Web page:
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Interview with Kiki Smith
by Christine Kuan

CK: How did you become interested in working in the areas of collaborative and public art projects?

KS: I was fortunate to become a member, though a slight late-comer, to Collaborative Projects Inc., which was an organization of artists, self-organized artists, in the late 70s and early 80s, where we made various situations and group exhibitions—TV shows or radio shows or we would rent spaces or break into spaces and then leave. I suppose that was when I first worked with other artists. In a certain sense we all did our own work but we did it together. I always liked that model, like the quilting bee, where you get to work collaboratively or in proximity to other people. I also worked a great deal in printshops and foundries, which is a real collaborative effort. I end up with the glory or disaster of it but I am really working with many other people. A lot of the work I choose to do is very process oriented.

CK: You work with printmaking and paper, media that many other artists do not work with. What do those media and processes offer that other media do not allow?

Girl, wax figure on plexiglass box with 21 framed drawings
Girl, wax figure on plexiglass box with 21 framed drawings, (drawings) 1092.2x279.4x268.3 mm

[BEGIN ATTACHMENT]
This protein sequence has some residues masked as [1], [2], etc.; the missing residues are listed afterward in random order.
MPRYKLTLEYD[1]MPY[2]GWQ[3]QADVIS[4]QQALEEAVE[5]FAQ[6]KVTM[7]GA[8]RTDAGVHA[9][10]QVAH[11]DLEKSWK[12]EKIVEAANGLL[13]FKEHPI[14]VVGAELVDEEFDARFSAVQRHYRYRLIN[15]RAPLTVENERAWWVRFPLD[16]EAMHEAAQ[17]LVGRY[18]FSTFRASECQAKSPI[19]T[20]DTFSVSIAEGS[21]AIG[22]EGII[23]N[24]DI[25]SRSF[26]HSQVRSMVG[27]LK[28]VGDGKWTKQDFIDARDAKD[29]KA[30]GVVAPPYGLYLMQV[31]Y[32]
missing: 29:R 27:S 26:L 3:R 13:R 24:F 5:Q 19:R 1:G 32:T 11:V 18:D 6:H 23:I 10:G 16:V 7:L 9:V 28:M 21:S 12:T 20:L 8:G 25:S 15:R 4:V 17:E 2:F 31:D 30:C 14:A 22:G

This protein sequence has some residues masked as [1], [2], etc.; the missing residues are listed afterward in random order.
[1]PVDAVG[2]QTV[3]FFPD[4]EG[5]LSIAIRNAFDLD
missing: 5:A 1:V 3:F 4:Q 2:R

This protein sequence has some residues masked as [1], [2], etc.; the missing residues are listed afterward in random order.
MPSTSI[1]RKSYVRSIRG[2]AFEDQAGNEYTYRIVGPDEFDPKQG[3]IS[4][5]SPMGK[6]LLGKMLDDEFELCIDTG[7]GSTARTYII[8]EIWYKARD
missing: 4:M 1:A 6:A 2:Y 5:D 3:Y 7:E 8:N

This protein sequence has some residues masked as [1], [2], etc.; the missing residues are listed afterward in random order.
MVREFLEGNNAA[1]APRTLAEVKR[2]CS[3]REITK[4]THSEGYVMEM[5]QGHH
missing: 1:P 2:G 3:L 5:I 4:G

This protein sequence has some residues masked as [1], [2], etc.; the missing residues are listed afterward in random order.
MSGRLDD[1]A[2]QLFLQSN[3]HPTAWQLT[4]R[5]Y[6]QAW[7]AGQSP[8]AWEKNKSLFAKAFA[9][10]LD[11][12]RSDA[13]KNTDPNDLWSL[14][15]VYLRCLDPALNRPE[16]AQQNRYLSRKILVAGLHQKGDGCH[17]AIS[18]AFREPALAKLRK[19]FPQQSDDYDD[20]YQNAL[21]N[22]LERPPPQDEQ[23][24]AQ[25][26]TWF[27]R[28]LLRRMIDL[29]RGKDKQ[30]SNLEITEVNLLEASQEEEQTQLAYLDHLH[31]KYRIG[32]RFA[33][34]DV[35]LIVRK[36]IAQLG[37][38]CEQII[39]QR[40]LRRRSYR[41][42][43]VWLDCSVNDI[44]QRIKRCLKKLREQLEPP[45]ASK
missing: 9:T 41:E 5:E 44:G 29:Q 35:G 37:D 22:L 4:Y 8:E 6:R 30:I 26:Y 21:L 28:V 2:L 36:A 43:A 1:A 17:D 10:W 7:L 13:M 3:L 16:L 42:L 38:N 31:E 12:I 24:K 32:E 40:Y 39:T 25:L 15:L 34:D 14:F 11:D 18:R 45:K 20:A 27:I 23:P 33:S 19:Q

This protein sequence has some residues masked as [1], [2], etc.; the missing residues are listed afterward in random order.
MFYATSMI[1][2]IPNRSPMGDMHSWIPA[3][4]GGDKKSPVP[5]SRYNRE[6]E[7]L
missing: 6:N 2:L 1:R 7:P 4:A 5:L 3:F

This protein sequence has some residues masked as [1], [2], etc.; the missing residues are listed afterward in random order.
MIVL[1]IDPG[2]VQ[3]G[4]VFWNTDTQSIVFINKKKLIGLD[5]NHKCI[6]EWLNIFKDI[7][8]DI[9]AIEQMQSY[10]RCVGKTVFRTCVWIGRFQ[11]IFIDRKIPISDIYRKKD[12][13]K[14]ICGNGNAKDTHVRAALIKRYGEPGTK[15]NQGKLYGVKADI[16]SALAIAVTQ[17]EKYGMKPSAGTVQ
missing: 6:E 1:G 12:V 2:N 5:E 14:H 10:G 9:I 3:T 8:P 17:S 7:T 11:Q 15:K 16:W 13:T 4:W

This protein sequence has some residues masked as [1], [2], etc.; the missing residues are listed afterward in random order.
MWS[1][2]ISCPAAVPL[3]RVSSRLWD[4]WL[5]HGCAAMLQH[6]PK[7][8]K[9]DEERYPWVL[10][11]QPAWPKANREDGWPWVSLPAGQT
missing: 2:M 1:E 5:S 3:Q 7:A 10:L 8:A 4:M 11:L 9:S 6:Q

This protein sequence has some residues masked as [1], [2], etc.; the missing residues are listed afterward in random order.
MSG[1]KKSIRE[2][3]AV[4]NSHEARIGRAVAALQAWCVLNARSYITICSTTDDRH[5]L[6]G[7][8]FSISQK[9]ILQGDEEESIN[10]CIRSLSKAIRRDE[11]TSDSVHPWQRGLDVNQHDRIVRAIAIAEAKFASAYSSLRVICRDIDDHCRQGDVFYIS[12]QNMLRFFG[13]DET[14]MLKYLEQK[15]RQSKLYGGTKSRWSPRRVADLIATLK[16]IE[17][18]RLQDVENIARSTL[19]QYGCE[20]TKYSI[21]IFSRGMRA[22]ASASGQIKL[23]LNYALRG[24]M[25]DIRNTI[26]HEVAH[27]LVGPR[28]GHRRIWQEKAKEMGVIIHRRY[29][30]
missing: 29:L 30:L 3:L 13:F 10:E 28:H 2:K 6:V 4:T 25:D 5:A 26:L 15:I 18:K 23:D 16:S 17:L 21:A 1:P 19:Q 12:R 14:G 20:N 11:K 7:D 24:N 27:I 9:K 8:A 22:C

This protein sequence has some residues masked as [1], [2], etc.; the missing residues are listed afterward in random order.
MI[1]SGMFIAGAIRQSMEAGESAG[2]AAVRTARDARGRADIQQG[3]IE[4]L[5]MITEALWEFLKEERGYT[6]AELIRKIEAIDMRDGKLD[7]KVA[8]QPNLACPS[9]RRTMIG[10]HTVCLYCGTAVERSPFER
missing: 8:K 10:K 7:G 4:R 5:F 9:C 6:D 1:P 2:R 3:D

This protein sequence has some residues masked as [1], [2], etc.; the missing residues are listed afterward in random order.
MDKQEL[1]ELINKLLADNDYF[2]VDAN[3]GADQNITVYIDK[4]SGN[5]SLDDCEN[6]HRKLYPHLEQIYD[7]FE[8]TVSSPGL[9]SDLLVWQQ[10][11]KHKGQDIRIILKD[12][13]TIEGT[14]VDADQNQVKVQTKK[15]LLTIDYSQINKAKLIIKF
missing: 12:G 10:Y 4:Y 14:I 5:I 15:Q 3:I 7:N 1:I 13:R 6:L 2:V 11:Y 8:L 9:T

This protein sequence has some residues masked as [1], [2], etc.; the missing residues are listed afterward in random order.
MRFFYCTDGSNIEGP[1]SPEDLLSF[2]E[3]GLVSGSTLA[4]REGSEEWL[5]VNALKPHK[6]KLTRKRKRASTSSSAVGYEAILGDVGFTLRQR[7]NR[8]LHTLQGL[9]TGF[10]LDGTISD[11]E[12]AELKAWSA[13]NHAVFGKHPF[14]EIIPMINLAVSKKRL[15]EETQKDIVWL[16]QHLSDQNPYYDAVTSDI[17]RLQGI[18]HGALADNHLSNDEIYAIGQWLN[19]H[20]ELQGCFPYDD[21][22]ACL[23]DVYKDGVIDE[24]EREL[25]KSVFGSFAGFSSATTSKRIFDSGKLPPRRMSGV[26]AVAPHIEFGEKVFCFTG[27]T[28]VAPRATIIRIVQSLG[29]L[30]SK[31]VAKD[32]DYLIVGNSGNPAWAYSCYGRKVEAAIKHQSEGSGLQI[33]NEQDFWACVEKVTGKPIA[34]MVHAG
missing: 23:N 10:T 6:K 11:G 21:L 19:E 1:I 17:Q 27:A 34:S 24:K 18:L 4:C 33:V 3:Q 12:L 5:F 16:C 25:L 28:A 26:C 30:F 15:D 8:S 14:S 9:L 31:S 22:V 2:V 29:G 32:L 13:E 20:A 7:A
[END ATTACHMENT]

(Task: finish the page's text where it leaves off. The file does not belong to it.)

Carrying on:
(figure) 457.2x304.8x203.2 mm (box) 590.55x698.5x533.4 mm, 1997;
ⓒ Kiki Smith, photo by Ellen Page Wilson, photo courtesy of PaceWildenstein, New York

KS: Two things: one, my father the sculptor, Tony Smith, made his models out of paper. My upbringing made me attracted to it and also gave me a familiarity with it. Also, European culture doesn't have a big history with paper as a sculptural medium the way Asia does, so for me it felt like a very free space where you weren't bogged down by the histories. It was a space that wasn't of much high regard, so it also had a freedom in it.

CK: Speaking of the 'burden of history', some your work incorporates materials and processes that have traditionally been identified with women's productions for example, embroidery, sewing, etc. Do these materials and processes still retain vestiges of the art/craft divide today, or is that a barrier that’'s been broken down?

KS: Oh, I still think it's a barrier, but one can still have a playful attitude towards it and try to some extent to disempower and disassemble it. Maybe in one or two generations it won't exist. Those things that are barriers can give you energy as much as they can thwart your ambitions.

CK: The female body is another one of the prominent themes in your work. Why is the body important to your work?

KS: It's how we're here and also in my personal life has some dissatisfaction [laughs] and I have to deal with it. But it's how we're here, our experience, and it is an enormously culturally loaded base. [The body] can make an investigation, be a space of investigations.

CK: As you know, Grove Art Online is undertaking an effort to expand our coverage of women artists. As we work together to increase the recognition of women, who were some of the artists that influenced you as you were developing?